An immigration consultant who works in Whistler is seeking political help after student visa applicants were denied the chance to study French at a language school.
Paul Girodo, director of Whistler Immigration Ltd. and a director involved in the decision-making processes of the Sea to Sky International Language School (SSILS), said that some officers working for Citizenship and Immigration Canada (CIC) are levelling an "institutional bias" against student visa applicants who want to study French in Whistler.
"It's a bureaucratic process to frustrate the system and drive the program into the ground," he said, adding the language school owners wish to remain anonymous for this story.
Girodo has enlisted help from John Weston, the MP for West Vancouver-Sunshine Coast-Sea to Sky Country, asking him to circulate a letter through relevant channels that would convince officials to allow people to study French in Whistler.
They had a meeting on August 12. Reached later, Weston said he's supportive of the idea of people studying French in Whistler but he's also waiting on more information before he takes any follow-up action.
"I'm waiting for Paul's letter to me and then I'll decide what I can best do to bring some clarity to the situation," he said. "When I get the letter and understand clearly what approaches he's made, I may be able to pursue the matter with the department and determine whether the obstacles he's facing are indeed justified."
Girodo became aware of the refusals in November 2009. At that time a group hoping to obtain one-year student visas with a one-year open co-op internship permit travelled to the Canadian consulate in Seattle.
Among the group were four UK residents, four Australians and an American. They were in Canada on visitor visas and people with such visas have to make application from outside Canada.
The group went down to Seattle, handing to consulate officials applications that included full acceptance letters from the Sea to Sky International Language School that showed the program's curriculum, a co-op internship component and reference letters.
All the applications were rejected, Girodo claimed, because CIC officials did not believe that Whistler would be an appropriate place to study French.
Girodo contacted Peter Lilius, the consul-general in Seattle, shortly after hearing of the refusals. Lilius said that the students would be allowed to apply again.
At Girodo's suggestion the group went to the consulate in Seattle a second time. They were refused again.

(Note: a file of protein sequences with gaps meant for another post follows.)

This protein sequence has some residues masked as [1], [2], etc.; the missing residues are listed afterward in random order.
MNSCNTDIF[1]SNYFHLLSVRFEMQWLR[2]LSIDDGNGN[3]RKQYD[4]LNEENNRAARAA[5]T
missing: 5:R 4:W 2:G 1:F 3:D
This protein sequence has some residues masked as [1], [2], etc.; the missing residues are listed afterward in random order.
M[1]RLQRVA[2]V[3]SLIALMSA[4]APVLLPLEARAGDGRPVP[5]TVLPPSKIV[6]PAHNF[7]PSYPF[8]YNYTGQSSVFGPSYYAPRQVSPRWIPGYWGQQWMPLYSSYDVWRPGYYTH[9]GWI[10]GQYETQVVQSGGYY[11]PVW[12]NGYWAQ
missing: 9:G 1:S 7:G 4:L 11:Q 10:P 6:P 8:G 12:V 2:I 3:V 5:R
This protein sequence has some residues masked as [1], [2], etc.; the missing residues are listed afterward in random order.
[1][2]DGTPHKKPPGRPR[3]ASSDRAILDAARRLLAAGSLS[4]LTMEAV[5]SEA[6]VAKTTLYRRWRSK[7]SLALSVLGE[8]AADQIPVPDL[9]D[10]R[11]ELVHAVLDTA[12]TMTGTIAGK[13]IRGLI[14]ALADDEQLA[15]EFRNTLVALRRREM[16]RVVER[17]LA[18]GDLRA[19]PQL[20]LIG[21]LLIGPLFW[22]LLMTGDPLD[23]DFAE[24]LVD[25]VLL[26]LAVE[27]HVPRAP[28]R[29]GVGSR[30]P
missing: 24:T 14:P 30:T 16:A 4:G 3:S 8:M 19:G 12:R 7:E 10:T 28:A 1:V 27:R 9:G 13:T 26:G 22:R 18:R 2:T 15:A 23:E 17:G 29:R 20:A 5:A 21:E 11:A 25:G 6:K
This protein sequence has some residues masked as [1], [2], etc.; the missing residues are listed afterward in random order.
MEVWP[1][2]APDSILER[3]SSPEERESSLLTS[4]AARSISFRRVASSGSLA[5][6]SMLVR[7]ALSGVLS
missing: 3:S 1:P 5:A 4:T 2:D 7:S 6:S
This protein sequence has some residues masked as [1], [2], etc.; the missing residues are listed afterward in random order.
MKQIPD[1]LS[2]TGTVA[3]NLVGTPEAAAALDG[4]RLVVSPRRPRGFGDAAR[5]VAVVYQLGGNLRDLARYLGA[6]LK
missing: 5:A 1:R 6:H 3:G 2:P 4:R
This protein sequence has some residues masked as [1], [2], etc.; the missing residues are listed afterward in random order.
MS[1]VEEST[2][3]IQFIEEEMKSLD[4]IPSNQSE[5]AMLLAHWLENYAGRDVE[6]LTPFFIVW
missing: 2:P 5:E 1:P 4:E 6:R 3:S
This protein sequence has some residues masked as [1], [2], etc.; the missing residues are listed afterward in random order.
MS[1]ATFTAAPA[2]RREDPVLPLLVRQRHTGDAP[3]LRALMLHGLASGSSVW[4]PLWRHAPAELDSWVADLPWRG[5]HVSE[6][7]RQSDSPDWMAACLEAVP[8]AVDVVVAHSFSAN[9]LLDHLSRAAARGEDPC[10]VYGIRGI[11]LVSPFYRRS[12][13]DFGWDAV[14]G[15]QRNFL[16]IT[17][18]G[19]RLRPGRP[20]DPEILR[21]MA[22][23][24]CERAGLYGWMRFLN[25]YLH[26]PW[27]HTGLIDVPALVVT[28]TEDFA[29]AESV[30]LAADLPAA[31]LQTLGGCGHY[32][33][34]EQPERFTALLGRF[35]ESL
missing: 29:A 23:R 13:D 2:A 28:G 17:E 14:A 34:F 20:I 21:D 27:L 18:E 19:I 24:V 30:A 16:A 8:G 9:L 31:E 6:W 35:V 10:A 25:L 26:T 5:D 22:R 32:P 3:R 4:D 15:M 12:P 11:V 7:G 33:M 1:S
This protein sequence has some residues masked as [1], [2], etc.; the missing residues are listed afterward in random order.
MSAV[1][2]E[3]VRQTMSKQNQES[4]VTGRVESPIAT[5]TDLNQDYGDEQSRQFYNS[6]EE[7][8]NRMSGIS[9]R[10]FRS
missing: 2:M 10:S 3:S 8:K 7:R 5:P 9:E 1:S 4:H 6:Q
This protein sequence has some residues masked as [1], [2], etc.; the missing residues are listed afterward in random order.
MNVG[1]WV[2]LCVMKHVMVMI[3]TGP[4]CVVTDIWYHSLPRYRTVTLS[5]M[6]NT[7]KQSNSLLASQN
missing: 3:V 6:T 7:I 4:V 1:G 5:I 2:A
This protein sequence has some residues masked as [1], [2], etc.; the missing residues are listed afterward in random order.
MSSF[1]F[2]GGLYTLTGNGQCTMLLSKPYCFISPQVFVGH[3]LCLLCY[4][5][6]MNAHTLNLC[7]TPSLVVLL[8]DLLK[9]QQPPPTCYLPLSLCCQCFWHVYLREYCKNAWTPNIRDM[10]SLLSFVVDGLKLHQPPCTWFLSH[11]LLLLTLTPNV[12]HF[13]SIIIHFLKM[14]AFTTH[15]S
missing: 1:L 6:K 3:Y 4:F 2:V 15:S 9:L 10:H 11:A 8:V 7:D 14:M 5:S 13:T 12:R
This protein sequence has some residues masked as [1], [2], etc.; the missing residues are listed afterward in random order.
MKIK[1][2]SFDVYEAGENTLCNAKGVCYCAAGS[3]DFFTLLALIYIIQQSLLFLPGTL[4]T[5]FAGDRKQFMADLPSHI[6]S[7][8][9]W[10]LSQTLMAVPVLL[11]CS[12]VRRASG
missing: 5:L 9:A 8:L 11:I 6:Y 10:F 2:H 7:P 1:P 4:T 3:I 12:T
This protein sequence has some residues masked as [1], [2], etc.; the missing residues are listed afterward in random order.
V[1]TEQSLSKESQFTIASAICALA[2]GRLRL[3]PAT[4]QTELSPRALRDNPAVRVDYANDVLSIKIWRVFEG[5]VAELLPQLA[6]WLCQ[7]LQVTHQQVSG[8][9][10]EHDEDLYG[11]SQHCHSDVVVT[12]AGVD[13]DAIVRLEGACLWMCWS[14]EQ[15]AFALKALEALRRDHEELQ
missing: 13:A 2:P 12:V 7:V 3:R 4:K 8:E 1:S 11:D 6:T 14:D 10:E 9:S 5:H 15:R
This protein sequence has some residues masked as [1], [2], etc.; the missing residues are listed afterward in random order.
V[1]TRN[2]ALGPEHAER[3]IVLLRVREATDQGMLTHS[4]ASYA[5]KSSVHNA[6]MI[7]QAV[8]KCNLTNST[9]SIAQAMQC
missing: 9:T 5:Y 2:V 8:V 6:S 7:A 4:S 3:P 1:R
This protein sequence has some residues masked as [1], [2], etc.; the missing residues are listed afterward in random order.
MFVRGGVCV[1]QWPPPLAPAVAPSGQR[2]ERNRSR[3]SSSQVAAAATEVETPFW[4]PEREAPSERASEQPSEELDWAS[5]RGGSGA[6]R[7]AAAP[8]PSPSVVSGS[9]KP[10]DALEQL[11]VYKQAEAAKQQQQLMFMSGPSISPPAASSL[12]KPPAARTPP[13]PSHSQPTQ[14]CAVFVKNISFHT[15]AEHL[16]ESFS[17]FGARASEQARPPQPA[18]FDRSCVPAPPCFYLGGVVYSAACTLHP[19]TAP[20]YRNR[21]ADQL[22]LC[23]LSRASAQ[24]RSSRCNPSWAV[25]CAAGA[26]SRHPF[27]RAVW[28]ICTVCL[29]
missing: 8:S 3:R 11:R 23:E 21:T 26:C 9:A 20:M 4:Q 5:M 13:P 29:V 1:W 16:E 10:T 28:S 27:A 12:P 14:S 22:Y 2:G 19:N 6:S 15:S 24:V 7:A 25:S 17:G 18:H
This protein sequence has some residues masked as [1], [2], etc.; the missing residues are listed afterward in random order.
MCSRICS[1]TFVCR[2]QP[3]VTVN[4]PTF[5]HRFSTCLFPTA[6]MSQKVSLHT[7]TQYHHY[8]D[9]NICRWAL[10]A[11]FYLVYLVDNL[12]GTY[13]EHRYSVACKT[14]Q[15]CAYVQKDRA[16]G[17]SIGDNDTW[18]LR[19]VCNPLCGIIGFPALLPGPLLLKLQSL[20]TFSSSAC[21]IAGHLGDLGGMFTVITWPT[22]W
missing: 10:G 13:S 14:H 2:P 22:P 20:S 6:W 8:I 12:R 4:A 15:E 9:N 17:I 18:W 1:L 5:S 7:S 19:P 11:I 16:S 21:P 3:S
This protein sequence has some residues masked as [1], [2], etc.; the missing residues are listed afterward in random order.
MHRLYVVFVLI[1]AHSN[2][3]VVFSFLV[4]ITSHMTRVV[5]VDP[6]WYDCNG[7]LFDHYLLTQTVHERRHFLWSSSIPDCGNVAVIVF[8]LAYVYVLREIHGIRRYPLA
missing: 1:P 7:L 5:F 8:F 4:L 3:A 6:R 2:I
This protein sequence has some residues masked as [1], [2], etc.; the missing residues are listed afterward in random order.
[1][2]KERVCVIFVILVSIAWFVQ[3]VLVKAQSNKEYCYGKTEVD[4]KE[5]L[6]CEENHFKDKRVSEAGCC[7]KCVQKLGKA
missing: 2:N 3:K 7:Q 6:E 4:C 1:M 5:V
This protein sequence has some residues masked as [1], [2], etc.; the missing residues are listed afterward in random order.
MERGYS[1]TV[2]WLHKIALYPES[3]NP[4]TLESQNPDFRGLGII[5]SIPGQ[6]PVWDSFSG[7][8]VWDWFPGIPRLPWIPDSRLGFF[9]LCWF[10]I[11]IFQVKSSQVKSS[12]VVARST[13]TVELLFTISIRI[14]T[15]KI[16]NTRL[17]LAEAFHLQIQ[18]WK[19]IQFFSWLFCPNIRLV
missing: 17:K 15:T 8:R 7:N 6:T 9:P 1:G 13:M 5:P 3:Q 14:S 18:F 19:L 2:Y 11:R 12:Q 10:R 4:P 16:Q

"When they tried to come up through the Canada-U.S. border, they were given a very difficult time," he said.
At the border, dealing with the Canadian Border Services Agency, Girodo said that he learned that an immigration officer had placed on an applicant's file that he was "disingenuous," "not a bona fide student" and questioned his reasons for being in Canada at all.
This was all around the time that the Olympics were coming up. Already in Canada on work permits, the students were able to find jobs during the Games so they put their plans for study on hold. When the Games were finished, some of them applied again. Some of this group got their permits and some were refused.
Officials with Citizenship and Immigration Canada have refused 200 students in total, Girodo said, estimating that $2.5 million has been lost to the community as a result. That estimate includes the tuition for each to partake in the program; the rent to live in Whistler; and any other money it takes to entertain oneself in the community.
"The officers in theory are supposed to issue the co-op permit," he said. "But now the officers are making it their duty to be the regulator of the language school and that's out of their jurisdiction."
A CIC spokesman said in an email that the onus is on an applicant to demonstrate to a Canadian visa officer that they meet the requirements for a temporary resident and study permit. Individual cases cannot be discussed for privacy reasons.
The immigration officer must be satisfied that the individual is in good health and does not pose a health risk; that they do not have a criminal record; that they have enough money to support themselves while in Canada; and that they have sufficient ties to indicate they will leave Canada when their visa expires.
According to documents provided by Girodo one applicant was denied, according to a case file, because he couldn't convince an officer he had sufficient ties to his home country. He said he had a job lined up with his father to set up a business in France, but he hadn't worked with his father before. He also indicated to the official that he eventually wanted to relocate to B.C.
Another applicant was denied study because an officer was not satisfied that the work component of the French program in Whistler would act as an "integral part of the study program," in that she wouldn't be able to learn sufficient French in a short time to work in a Francophone environment.
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